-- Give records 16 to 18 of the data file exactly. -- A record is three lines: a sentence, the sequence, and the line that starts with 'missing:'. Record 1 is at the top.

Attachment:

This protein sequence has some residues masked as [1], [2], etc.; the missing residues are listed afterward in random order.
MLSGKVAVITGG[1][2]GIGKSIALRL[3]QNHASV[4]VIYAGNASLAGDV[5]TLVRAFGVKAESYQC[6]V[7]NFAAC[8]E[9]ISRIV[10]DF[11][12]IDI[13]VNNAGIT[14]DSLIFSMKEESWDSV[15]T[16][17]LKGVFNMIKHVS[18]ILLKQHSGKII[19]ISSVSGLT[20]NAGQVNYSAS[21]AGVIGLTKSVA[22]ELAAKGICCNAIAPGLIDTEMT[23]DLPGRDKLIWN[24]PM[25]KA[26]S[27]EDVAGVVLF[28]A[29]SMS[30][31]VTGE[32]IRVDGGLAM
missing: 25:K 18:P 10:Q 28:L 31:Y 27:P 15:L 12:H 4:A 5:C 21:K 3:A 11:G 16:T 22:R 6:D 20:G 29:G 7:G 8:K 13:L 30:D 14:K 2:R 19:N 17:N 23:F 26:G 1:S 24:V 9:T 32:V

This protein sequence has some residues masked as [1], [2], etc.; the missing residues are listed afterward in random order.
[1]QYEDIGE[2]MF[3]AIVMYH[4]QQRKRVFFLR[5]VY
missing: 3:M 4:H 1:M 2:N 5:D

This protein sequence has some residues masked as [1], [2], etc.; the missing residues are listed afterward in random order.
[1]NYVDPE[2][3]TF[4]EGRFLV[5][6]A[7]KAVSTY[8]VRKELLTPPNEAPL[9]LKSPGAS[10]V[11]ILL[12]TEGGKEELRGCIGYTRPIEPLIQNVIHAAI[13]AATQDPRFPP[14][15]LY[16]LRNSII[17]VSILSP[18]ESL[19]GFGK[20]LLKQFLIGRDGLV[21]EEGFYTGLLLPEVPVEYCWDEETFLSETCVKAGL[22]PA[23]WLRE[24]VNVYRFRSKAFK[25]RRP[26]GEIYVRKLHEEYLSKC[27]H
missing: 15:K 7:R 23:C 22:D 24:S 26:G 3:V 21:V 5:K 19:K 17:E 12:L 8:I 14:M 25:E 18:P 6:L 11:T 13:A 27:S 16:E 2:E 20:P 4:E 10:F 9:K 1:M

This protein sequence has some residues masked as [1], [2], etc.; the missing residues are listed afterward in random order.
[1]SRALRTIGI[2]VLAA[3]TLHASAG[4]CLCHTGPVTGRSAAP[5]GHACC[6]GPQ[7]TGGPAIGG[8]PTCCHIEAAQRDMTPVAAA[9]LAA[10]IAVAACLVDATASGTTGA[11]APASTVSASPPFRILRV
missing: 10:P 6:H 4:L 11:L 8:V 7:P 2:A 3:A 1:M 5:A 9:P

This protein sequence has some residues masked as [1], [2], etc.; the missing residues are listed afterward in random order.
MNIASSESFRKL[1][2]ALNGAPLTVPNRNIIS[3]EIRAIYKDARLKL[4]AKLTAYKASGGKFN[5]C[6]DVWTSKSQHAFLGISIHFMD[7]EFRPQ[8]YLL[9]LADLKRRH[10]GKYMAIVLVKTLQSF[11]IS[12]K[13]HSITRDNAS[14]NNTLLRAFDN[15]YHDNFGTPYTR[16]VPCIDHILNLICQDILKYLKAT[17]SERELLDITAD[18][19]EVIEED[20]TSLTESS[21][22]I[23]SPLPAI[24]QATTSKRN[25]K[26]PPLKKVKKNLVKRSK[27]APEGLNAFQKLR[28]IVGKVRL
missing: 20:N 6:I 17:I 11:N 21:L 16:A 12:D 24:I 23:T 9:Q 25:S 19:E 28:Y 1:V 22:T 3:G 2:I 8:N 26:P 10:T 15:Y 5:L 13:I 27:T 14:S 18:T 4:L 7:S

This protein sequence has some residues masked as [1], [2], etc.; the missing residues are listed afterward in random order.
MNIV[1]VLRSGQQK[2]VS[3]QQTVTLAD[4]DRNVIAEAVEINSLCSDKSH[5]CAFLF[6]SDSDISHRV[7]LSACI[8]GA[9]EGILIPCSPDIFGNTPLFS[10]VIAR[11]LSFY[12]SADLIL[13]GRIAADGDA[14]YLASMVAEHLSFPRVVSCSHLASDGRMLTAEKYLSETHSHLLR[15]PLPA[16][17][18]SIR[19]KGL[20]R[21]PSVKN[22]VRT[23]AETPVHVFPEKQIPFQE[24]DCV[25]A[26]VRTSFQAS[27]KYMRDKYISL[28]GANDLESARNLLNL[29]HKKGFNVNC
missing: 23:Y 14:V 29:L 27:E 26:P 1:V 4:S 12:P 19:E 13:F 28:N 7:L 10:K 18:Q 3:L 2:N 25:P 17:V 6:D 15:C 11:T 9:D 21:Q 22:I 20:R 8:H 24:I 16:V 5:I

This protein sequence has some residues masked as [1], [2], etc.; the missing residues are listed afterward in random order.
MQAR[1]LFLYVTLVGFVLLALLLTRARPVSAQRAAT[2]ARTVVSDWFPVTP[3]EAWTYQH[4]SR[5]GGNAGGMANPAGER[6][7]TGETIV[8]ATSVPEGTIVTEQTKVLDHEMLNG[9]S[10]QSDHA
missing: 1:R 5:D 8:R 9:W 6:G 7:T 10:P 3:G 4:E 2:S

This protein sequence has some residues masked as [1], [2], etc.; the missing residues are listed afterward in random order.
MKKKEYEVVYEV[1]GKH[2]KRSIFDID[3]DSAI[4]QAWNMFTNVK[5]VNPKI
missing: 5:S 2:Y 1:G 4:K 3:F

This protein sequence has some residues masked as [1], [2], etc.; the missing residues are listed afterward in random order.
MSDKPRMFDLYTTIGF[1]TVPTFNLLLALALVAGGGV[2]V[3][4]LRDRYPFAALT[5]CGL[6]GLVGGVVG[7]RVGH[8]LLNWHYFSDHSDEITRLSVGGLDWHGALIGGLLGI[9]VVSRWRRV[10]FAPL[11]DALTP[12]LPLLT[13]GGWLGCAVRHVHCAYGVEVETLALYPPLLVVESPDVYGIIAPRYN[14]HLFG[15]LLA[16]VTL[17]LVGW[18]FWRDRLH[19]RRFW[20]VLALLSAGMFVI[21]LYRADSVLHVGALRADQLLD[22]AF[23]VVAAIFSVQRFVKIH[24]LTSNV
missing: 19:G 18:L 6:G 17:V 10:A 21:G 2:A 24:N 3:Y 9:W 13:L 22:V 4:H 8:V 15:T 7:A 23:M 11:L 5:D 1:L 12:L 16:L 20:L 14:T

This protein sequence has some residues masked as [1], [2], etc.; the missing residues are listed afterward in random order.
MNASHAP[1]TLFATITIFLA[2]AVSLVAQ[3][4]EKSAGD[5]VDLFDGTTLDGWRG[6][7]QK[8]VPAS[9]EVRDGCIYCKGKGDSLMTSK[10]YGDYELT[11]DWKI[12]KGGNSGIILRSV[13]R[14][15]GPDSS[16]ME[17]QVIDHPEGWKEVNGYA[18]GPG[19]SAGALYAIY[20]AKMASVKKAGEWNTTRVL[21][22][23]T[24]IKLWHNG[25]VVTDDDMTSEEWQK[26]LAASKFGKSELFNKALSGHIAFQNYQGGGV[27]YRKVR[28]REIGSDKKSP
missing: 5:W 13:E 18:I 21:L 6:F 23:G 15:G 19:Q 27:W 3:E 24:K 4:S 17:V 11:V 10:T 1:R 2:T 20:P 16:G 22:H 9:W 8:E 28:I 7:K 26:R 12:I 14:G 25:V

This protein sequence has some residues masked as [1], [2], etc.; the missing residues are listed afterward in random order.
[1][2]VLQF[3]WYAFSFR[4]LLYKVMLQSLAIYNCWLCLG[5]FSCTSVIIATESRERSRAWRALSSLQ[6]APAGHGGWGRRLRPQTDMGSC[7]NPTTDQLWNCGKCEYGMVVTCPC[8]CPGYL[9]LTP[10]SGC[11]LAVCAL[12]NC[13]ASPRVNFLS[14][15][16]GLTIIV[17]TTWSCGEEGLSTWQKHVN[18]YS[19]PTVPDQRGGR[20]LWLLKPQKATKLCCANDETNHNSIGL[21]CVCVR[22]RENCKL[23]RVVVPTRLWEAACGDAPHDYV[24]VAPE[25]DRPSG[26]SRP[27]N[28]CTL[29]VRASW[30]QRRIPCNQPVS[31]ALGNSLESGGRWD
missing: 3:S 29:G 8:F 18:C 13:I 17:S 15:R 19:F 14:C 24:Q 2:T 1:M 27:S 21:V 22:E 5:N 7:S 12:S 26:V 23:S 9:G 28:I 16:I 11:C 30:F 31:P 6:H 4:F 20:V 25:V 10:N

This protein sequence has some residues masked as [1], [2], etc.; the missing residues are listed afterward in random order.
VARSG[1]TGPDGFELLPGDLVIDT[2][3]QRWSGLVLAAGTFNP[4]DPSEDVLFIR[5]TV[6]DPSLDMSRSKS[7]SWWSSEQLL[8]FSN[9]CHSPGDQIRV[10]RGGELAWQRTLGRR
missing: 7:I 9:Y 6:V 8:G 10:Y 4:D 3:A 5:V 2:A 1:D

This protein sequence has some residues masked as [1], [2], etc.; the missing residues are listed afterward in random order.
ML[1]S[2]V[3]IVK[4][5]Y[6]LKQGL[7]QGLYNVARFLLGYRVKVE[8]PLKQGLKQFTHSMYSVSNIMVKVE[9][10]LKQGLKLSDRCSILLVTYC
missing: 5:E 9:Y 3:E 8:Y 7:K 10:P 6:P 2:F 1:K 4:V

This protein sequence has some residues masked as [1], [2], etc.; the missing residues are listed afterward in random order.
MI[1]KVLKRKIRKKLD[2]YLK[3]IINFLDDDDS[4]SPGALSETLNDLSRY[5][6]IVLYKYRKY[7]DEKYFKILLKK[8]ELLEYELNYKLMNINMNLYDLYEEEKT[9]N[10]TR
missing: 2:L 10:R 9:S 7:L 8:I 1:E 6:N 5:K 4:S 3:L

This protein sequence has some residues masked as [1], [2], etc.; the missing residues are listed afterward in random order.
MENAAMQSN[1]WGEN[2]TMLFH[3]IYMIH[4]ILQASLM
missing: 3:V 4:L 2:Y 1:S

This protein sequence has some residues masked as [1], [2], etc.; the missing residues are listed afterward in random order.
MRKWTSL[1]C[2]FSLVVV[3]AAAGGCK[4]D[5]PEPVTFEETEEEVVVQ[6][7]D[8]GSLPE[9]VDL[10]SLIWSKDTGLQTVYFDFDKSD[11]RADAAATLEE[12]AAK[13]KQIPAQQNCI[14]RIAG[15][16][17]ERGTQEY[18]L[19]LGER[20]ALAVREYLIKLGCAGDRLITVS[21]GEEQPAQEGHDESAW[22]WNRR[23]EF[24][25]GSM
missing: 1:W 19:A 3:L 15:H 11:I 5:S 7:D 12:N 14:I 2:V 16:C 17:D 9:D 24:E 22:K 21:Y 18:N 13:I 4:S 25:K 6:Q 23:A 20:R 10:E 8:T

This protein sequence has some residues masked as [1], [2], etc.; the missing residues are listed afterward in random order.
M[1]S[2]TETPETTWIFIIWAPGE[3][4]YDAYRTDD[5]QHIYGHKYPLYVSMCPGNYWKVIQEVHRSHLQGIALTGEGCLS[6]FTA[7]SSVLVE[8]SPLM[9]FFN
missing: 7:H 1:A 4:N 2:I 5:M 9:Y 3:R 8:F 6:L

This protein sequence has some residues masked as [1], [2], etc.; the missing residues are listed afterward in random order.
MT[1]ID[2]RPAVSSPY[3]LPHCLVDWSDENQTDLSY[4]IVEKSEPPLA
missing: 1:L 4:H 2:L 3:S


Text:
This protein sequence has some residues masked as [1], [2], etc.; the missing residues are listed afterward in random order.
MRKWTSL[1]C[2]FSLVVV[3]AAAGGCK[4]D[5]PEPVTFEETEEEVVVQ[6][7]D[8]GSLPE[9]VDL[10]SLIWSKDTGLQTVYFDFDKSD[11]RADAAATLEE[12]AAK[13]KQIPAQQNCI[14]RIAG[15][16][17]ERGTQEY[18]L[19]LGER[20]ALAVREYLIKLGCAGDRLITVS[21]GEEQPAQEGHDESAW[22]WNRR[23]EF[24][25]GSM
missing: 1:W 19:A 3:L 15:H 11:I 5:S 7:D 12:N 14:I 2:V 16:C 17:D 9:D 24:E 22:K 21:Y 18:N 13:I 4:S 25:K 6:Q 23:A 20:R 10:E 8:T

This protein sequence has some residues masked as [1], [2], etc.; the missing residues are listed afterward in random order.
M[1]S[2]TETPETTWIFIIWAPGE[3][4]YDAYRTDD[5]QHIYGHKYPLYVSMCPGNYWKVIQEVHRSHLQGIALTGEGCLS[6]FTA[7]SSVLVE[8]SPLM[9]FFN
missing: 7:H 1:A 4:N 2:I 5:M 9:Y 3:R 8:F 6:L

This protein sequence has some residues masked as [1], [2], etc.; the missing residues are listed afterward in random order.
MT[1]ID[2]RPAVSSPY[3]LPHCLVDWSDENQTDLSY[4]IVEKSEPPLA
missing: 1:L 4:H 2:L 3:S